Well, for a game engine it wouldn't really be an issue, unless you wanted to import code from or to a GPL project.
Originally Posted by oibaf
Linking, which is something that is done the majority of a time with a game engine, can be done with software under any license, from the public domain to proprietary.
Also AgustinCordes, if you were considering making your code available to the greatest audience, you could dual license your project under the CDDL and the LGPL v2.1
That would ensure that your code can be used in GPL projects, if that's what you want.
MPL 2.0 looks a much better choice, being GPL compatible, see also http://www.gnu.org/licenses/license-...n.html#MPL-2.0 and also used by some well know projects (Firefox).
That would be great .
Without getting into a potentially flamy discussion, I have issues with GNU and don't want to support them. Sorry. Plus, dual licensing often leads to confusion, so I wouldn't want to go there either.
If you feel MPL 2.0 is friendlier and GPL-compatibility is a plus, then I'll go ahead and relicense!
I have issues with the GPL license as well, and while I agree it's best to steer away from GPL I think you should stay with your current license CDDL. I don't really see any benefit of re-licensing to the MPL. Maybe you should think about it a little more before you jump to another license too quickly, seems a little short sighted. Good luck with your project, I may take a peek into your engine and game some time if I get the time.
Originally Posted by AgustinCordes
Last edited by Feared; 02-17-2013 at 01:53 PM.
Reason: silly things
IMO, LGPL fits your purpose just fine. Picking that license doesn't involve supporting GNU in any real sense. Plently of people including Linus picked GNU licenses because the license was a good fit regardless of the politics.
Originally Posted by AgustinCordes
CDDL is a license written by Sun for their own purposes. According to someone (see more info on wikipedia) CDDL was written with the specific goal of GPL-incompatibility.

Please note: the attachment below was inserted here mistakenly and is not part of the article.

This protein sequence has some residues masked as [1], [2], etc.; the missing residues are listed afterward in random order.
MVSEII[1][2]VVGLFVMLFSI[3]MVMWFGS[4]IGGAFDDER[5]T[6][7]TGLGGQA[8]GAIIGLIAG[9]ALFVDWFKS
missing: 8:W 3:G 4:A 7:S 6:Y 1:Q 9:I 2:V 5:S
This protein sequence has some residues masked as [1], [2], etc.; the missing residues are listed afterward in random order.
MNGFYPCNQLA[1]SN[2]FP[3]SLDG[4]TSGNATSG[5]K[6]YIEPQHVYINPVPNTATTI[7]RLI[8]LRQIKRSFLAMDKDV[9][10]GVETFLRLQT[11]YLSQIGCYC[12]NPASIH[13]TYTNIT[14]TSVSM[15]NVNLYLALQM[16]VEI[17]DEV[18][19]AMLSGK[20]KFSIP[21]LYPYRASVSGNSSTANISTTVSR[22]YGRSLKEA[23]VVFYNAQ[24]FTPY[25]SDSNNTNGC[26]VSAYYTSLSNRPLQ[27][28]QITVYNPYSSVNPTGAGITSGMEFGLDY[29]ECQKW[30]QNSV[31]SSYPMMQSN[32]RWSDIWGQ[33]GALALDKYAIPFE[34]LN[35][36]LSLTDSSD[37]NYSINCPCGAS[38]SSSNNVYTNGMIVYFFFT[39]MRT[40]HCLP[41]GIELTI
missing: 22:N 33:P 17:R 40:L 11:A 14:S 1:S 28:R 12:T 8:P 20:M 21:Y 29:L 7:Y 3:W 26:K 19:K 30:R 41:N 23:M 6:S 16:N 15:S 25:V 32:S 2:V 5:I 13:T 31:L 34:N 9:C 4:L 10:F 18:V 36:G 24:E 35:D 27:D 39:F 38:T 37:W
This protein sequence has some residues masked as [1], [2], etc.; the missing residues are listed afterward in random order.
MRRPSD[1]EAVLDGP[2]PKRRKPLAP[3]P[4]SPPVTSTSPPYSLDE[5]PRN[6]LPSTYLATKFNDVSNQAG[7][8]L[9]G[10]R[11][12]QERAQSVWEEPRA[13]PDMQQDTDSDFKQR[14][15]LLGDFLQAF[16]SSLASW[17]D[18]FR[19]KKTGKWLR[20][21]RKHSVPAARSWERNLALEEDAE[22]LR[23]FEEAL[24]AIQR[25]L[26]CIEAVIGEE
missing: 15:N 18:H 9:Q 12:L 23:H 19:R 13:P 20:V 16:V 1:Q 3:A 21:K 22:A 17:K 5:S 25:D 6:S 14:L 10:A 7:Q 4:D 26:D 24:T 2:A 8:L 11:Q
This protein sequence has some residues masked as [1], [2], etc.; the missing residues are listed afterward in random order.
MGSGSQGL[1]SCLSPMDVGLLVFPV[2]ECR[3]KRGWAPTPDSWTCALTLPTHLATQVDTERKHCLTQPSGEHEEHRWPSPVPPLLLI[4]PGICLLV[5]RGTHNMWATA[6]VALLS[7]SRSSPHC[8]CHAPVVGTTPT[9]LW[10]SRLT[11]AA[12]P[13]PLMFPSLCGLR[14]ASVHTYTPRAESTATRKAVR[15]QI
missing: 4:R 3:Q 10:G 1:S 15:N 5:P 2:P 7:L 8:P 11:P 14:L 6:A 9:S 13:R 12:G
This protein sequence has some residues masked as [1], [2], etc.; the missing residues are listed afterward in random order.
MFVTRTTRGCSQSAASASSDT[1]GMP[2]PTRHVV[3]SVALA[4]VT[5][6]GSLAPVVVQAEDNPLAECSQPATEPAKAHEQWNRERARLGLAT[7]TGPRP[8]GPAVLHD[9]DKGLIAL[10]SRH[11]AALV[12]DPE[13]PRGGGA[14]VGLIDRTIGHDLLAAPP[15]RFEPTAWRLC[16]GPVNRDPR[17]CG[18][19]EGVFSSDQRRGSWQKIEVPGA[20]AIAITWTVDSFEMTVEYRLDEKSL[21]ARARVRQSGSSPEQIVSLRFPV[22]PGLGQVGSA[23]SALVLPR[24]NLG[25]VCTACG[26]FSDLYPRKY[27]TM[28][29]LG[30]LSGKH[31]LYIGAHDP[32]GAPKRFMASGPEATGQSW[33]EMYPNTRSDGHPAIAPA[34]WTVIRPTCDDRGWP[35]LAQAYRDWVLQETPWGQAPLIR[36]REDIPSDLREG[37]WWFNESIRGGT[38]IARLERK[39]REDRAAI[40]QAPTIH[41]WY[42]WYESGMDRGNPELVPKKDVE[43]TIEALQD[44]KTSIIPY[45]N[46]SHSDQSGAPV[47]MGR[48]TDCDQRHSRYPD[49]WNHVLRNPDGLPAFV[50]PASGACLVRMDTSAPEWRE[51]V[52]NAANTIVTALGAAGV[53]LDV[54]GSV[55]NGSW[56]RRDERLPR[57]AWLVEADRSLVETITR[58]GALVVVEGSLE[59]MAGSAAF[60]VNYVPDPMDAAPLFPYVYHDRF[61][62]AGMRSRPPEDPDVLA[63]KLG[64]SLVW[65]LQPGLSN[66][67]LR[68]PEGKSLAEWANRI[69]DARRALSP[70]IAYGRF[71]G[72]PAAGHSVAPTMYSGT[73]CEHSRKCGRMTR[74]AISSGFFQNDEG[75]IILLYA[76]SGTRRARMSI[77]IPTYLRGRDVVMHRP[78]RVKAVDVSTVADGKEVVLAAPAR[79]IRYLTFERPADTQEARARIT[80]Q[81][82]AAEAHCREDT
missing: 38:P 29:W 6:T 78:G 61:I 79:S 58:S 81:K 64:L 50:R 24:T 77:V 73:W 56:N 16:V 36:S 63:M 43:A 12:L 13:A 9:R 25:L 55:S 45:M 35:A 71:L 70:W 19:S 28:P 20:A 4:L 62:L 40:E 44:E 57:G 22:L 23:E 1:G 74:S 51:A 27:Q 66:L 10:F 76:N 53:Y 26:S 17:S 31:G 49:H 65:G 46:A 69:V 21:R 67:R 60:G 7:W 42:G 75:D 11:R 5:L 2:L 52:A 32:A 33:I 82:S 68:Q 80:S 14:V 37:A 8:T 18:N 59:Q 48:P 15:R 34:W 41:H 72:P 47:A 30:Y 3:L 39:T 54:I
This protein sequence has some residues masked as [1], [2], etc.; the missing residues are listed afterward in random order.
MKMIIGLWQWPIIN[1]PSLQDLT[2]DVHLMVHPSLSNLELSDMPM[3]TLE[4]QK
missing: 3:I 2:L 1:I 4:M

On the other hand MPL 2.0 was written over a period of 21 months in a public process that included extensive feedback from a variety of people (see their FAQ and also wikipedia) and has a goal of compatibility with both the Apache License and (L)GPL.
CDDL incompatibility leads to some problems in the past, I just remember what happened to cdrtools. See also this for a recent license incompatibility problem (this was with GPL licenses but the point is that license incompatibility eventually leads to these sort of problems). For practical purposes I think it's better to use a wider compatible license so MPL 2.0 is preferable IMO. LGPL is also a good choice.
Other than that, having the engine open source, whatever the license, is anyway a great news .
Last edited by oibaf; 02-17-2013 at 02:50 PM.
So, the consensus here is that everyone agrees that MPL 2.0 is either completely equivalent or better than CDDL. Feared thinks it's not worth the trouble (but is not in any way opposed), and everyone else would like to see MPL 2.0?
I'm also in the MPL 2.0 camp. I would like to have the choice to produce a fully-GPL work based on Dagon, if I choose (in particular, there is a lot of room for high-quality educational tools for children in an immersive environment).
I also want first-person adventure gaming to flourish on Linux through strong commercial investment... and a healthy community composed of both will help ensure it's longevity.
They are in the middle of a Kickstarter campaign, however. I feel that Agustín ought not mess with the licensing until the project closes. If he can relicense Dagon under MPL 2.0 in a couple of weeks, I'd be pretty happy. That doesn't even preclude looking into it now, since a license-only change is nothing to do with the code itself.
I'm with Rahul. LGPL sounds just what is needed here. It is not as restrictive towards developers as GPLs are. But yes, MPL 2.0 (but not earlier) is a decent choice as well
I do believe that it's a fairly major concern. Relicensing while the campaign is ongoing may very well increase the number of people interested. As it is, CDDL is known for being a way to diplomatically say "screw you, free software", and that definitely does not sit well with some people.
Originally Posted by jaggers
LGPL is different than CDDL and MPL 2, because it doesn't allow static linking with incompatible license.
Originally Posted by RahulSundaram
This is not correct. It is allowed if you provide linkable object files.
Originally Posted by LightBit